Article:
• The Star Staff

Stephen Curry sees your tweets, and your team’s weaknesses


By Marc Stein


Stephen Curry missed 38 of the first 56 3-pointers he attempted this season. His Golden State Warriors were punchless without the injured Klay Thompson alongside him in their famed Splash Brothers backcourt, losing by 26, 39 and 25 points within the first five games.


There was little at the time to suggest that Curry would soon be crashing the race for the NBA’s Most Valuable Player Award and inspiring his coach, Steve Kerr, to say that “this is the best” version yet of his star guard.


Curry has stopped short of saying he agrees. The likely explanation: He is as audacious as ever with his shot selection, confidence, celebratory shimmies and ambition. So he keeps expecting more and resisting limits, even as his 33rd birthday nears next month.


“I am playing well,” Curry said in a phone interview — but insisted that he can still get better.

“I know that’s kind of crazy to say,” he added.


Such talk is not crazy to the Warriors, who have grown accustomed to seeing Curry hush skeptic after skeptic since his arrival from Davidson College as the No. 7 overall pick in the 2009 draft. Shaun Livingston, a former teammate who has moved into the team’s front office, said Curry was noticeably stronger absorbing contact after working on his body in the offseason. Curry cited an improved ability to read defenses as an even bigger development in his game.


After a broken hand and the NBA’s pandemic-imposed hiatus limited him to five games last season, Curry has rebounded emphatically. He busted out of his early 3-point-shooting struggles with a career-high 62 points against Portland on Jan. 3, passed the Hall of Famer Reggie Miller for second place in career 3-pointers made on Jan. 23 and hung 57 points on the Dallas Mavericks two weeks after that.


Curry is averaging 29.9 points, 6.2 assists and 5.4 rebounds per game while shooting 48.6% from the floor and 42.3% from 3-point range. They are the most robust figures he has produced since 2015-16, when he was named the league MVP for the second successive season. The offensive surge gives him a reach chance to join Michael Jordan on a very short list of players to average 30 points per game at age 32 or older.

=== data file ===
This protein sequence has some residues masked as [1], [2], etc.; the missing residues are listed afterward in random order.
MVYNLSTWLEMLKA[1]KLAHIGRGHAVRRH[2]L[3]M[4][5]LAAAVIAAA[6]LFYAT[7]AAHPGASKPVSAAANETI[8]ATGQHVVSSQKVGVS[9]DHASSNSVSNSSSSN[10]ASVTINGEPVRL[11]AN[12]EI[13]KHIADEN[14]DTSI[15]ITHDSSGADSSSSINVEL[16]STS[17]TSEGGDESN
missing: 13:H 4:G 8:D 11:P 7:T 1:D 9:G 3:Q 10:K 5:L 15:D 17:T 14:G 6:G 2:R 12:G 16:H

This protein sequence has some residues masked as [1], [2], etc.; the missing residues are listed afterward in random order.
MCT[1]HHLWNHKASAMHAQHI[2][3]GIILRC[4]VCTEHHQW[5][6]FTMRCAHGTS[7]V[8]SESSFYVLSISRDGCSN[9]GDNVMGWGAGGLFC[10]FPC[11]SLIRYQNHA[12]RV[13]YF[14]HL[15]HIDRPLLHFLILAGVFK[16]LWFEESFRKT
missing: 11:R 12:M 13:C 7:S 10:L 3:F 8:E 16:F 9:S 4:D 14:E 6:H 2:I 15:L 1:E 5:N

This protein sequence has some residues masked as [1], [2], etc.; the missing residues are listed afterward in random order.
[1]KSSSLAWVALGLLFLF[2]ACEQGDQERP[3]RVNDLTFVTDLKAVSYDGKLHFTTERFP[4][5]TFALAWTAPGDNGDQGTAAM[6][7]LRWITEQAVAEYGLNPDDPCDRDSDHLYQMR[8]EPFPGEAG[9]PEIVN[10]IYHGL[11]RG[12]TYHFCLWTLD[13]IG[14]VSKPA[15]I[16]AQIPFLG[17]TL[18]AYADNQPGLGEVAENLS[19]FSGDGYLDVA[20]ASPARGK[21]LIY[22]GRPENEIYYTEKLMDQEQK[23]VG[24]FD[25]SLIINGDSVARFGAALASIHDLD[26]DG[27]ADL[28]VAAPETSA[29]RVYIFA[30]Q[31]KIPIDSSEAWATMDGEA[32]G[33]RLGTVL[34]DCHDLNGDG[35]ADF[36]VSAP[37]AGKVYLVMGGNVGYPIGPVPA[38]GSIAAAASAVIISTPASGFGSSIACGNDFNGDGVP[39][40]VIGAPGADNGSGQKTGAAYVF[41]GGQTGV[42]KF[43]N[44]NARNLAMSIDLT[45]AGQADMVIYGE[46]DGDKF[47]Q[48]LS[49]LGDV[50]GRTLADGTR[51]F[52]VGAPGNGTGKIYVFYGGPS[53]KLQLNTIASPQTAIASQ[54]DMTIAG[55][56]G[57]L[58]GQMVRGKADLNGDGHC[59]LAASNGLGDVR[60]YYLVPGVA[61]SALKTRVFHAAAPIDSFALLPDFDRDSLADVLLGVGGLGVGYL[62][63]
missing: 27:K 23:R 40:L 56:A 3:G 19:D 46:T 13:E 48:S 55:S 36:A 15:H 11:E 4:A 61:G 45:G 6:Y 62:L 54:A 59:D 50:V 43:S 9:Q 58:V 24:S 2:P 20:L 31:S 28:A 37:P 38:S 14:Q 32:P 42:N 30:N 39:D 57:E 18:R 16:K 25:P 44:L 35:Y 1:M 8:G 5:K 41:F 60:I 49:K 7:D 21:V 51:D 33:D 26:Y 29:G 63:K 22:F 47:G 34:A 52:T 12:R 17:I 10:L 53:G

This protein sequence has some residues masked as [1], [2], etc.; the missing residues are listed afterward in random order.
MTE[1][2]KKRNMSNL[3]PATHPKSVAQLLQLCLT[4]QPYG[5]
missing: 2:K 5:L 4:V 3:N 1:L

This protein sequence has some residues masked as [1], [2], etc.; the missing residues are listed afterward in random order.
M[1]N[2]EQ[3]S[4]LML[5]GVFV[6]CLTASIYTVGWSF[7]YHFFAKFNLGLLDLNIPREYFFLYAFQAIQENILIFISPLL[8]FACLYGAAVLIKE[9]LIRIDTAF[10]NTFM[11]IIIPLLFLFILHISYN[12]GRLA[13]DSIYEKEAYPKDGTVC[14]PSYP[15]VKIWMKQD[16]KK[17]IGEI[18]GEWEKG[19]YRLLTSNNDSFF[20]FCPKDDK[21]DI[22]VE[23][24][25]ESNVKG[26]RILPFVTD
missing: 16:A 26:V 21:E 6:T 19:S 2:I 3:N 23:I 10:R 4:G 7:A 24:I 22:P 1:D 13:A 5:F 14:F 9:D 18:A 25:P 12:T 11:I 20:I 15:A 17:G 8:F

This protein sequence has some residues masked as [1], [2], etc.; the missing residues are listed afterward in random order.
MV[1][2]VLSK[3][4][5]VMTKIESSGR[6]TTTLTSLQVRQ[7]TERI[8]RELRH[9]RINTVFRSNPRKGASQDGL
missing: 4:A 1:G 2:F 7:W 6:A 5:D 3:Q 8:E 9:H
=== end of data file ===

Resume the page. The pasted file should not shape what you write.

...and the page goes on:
The Warriors are hopeful Curry can return to the lineup Tuesday at Madison Square Garden against the New York Knicks after illness forced him to skip Saturday’s game at Charlotte. They have become so reliant on him in their current state, after Thompson tore his right Achilles tendon in November, that Curry may have to stay at a supernova level just to get his 16-15 team back to the playoffs.


Team officials have also learned by now, having watched Curry develop into the sort of revolutionary franchise cornerstone no one projected, that there is little point in trying to curb his aspirations or quirks — even when that means having to watch him scroll through potentially toxic social media criticism on his phone at halftime.


Andrew Bogut, the recently retired former Warriors big man, revealed last month on his new “Rogue Bogues” podcast that Curry was prone to check his Twitter mentions “if he had a bad half.” Asked to verify the story, Curry laughed and said it had indeed become “a really bad habit.”


Bogut last played alongside Curry for the final month of the 2018-19 regular season and the playoffs, which were marred by the serious injuries to Kevin Durant (Achilles tendon) and Thompson (knee) and halted the Warriors’ remarkable run of three championships in five consecutive trips to the NBA finals. Asked how regularly he still takes a peek at halftime, Curry said: “Probably more often than you think.”